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Executive Summary for November 27th

We review the key developments in Syria, including dozens of civilians killed in airstrikes across the country, mixed reactions to a Russian-sponsored peace congress and the opposition selecting a new top negotiator to lead a unified delegation to talks in Geneva.

Published on Nov. 27, 2017 Read time Approx. 4 minutes

Scores Killed in Shelling and Airstrikes on Eastern Ghouta, Deir Ezzor

At least 23 people were killed in government shelling and airstrikes on a rebel-held enclave outside the capital Damascus on Sunday, Agence France-Presse reported.

The attacks targeted the towns of Mesraba, Madira and Douma in the besieged Eastern Ghouta suburbs, AFP said, citing the United Kingdom-based Syrian Observatory for Human Rights (SOHR).

More than 100 people have been killed by airstrikes and shelling on the Eastern Ghouta since pro-government forces, backed by Russian warplanes, launched an offensive nearly two weeks ago to reclaim one of the last rebel strongholds near the capital, the SOHR said.

Separately, Russian airstrikes on the eastern province of Deir Ezzor killed another 34 people, including 15 children, on Sunday, AFP said, also citing the SOHR.

The strikes targeted al-Shafah, a village held by the so-called Islamic State on the eastern banks of the Euphrates river.

The attack comes at a time when pro-government forces and the U.S-backed Syrian Democratic Forces are waging simultaneous but separate offensives against the militant group in their last holdouts in Syria.

Russian-Sponsored Sochi Summit Draws Mixed Reactions

A Russian proposal to host a Syrian peace congress in Sochi has drawn mixed reactions from the international community and local actors.

The latest diplomatic push by Russia to end the six-year-long war seeks to bring the Syrian government and its opponents together to discuss a political settlement for the conflict, including a new constitution and the holding of U.N.-supervised elections.

The congress will take place in the Russian Black Sea resort town of Sochi but a date has not yet been scheduled, largely because of disagreements with Turkey over the attendance of Syria’s Kurdish groups.

Turkey and Iran said they backed Russian efforts to host a Syrian peace congress, after a trilateral presidential meeting in Sochi last Wednesday. The presidents of Russia, Turkey and Iran issued a joint statement calling on the Syrian government and opposition to “participate constructively” in the planned congress, Reuters reported.

On Sunday, Iranian president Hassan Rouhani, a close ally of the Syrian government, told Syrian counterpart Bashar al-Assad that the Sochi summit was “a right step at the right time” toward stability in Syria, Reuters reported.

Germany, however, has dismissed Russia’s latest initiative, according to Reuters.

“It is the height of cynicism that, of all countries, Russia and Iran, which fuelled the civil war in Syria in their own interests, causing the deaths of thousands of people, now want to develop a political vision for Syria’s future,” Juergen Hardt, foreign policy speaker for Chancellor Angela Merkel’s conservatives in parliament, said on Thursday.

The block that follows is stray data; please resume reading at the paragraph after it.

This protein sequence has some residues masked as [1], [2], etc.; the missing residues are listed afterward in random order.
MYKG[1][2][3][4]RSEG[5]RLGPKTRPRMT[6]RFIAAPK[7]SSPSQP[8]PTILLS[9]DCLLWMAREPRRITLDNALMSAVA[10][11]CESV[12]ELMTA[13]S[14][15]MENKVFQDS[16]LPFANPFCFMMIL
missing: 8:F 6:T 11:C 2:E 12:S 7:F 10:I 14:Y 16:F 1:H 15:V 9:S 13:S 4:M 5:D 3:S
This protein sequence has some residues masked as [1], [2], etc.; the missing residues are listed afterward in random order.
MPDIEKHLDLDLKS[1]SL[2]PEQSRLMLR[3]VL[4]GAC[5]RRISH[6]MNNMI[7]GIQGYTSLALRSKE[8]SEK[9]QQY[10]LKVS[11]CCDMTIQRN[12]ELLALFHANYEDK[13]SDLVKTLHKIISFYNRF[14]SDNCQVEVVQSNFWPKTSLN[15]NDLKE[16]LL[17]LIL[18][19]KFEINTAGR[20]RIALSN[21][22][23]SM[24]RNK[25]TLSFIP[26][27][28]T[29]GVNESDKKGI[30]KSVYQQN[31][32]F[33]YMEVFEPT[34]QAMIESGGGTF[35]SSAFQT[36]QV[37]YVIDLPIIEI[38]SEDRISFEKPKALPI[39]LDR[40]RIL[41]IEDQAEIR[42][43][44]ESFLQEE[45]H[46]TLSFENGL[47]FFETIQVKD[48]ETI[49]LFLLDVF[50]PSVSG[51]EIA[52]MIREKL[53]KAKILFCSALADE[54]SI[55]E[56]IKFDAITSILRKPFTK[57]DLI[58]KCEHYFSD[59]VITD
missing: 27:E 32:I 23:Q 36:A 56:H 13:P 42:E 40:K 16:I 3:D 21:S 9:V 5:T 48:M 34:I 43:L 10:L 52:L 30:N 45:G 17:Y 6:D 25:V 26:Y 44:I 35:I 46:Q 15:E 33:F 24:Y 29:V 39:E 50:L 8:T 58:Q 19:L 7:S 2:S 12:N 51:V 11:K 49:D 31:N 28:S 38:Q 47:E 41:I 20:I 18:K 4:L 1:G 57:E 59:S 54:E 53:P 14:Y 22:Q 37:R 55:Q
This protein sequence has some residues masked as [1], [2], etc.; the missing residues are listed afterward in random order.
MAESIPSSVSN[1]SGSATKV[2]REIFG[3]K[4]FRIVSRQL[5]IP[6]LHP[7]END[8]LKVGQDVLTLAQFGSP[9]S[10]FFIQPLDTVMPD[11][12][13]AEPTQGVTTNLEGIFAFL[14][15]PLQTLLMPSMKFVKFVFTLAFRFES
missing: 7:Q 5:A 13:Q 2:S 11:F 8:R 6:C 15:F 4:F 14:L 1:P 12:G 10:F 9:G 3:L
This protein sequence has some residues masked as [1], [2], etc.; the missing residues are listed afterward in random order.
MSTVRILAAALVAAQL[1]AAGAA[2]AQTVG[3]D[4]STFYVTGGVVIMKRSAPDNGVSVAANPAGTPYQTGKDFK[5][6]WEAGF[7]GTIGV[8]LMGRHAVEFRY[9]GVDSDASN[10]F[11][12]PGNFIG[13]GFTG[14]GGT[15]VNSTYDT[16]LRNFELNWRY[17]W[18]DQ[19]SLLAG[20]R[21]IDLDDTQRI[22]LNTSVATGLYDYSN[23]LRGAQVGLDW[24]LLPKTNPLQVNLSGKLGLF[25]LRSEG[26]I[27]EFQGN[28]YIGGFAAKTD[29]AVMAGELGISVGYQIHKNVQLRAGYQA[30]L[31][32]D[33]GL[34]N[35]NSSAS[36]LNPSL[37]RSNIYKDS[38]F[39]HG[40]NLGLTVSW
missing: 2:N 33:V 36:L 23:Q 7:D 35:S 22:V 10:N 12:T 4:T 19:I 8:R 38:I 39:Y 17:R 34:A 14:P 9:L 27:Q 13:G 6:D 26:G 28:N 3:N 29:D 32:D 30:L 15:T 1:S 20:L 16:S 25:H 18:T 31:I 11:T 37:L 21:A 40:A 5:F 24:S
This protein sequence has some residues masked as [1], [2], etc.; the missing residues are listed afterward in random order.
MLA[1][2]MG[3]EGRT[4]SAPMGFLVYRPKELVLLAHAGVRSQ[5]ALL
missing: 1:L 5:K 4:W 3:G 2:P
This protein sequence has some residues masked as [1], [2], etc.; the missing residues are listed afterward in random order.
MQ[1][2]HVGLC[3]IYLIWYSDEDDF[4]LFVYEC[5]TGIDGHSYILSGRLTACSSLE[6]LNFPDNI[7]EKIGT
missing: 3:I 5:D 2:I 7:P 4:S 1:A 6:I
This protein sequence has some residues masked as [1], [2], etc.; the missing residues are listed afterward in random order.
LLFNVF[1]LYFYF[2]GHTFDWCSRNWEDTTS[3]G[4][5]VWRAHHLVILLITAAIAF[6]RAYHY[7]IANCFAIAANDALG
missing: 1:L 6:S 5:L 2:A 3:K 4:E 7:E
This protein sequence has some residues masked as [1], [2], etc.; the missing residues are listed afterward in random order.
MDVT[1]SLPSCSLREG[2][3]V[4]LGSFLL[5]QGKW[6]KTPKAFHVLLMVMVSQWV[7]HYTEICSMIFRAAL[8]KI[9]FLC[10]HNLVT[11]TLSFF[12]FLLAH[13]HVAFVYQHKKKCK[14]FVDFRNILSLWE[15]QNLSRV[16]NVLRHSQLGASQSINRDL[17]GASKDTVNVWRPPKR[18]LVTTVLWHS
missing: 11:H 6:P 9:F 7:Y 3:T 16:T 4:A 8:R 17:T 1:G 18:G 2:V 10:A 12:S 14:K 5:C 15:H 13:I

Meanwhile, a top aide to President Assad said on Thursday that the planned congress will only succeed if the Syrian opposition lays down its arms and stops fighting the Syrian government, Reuters reported.

The Syrian opposition, for its part, said last week that the proposed congress did not serve the political process, and called on the international community to focus instead on U.N.-sponsored peace talks in Geneva, Reuters said.

Opposition Selects Lead Negotiator to Geneva Talks

The Syrian opposition on Friday selected a new chief negotiator to head a unified delegation to peace talks with the Syrian government in Geneva this week, AFP reported.

“Nasr al-Hariri, head of the opposition High Negotiations Committee, was picked to lead a 36-member negotiating team for the talks on November 28, after three days of intense negotiations between various opposition groups in Riyadh,” AFP said, citing Syrian opposition members.

The opposition delegation will include various opposition groups including the HNC, the largest bloc, in addition to the Cairo and Moscow-based opposition platforms, AFP said.

Hariri replaces Riad Hijab, former head of the HNC, who resigned last week because of what he said were attempts to force the opposition to come to terms with Assad’s survival.

Friday’s announcement came one day after opposition groups in Riyadh maintained that President Assad has no role in a transitional period under a U.N.-sponsored peace deal, Reuters reported.

“The participants stressed that this (the transition) cannot happen without the departure of Bashar al-Assad and his clique at the start of the interim period,” opposition groups said in a statement released on Thursday at the end of a meeting that gathered more than 140 participants from a broad spectrum of Syria’s mainstream opposition.

Separately, U.N. special envoy for Syria Staffan de Mistura met on Friday with Russian foreign minister Sergei Lavrov, in preparation for the latest round of talks in Geneva, according to Reuters. Lavrov said Russia was working with Saudi Arabia to unify Syrian opposition groups ahead of negotiations in the Swiss city.

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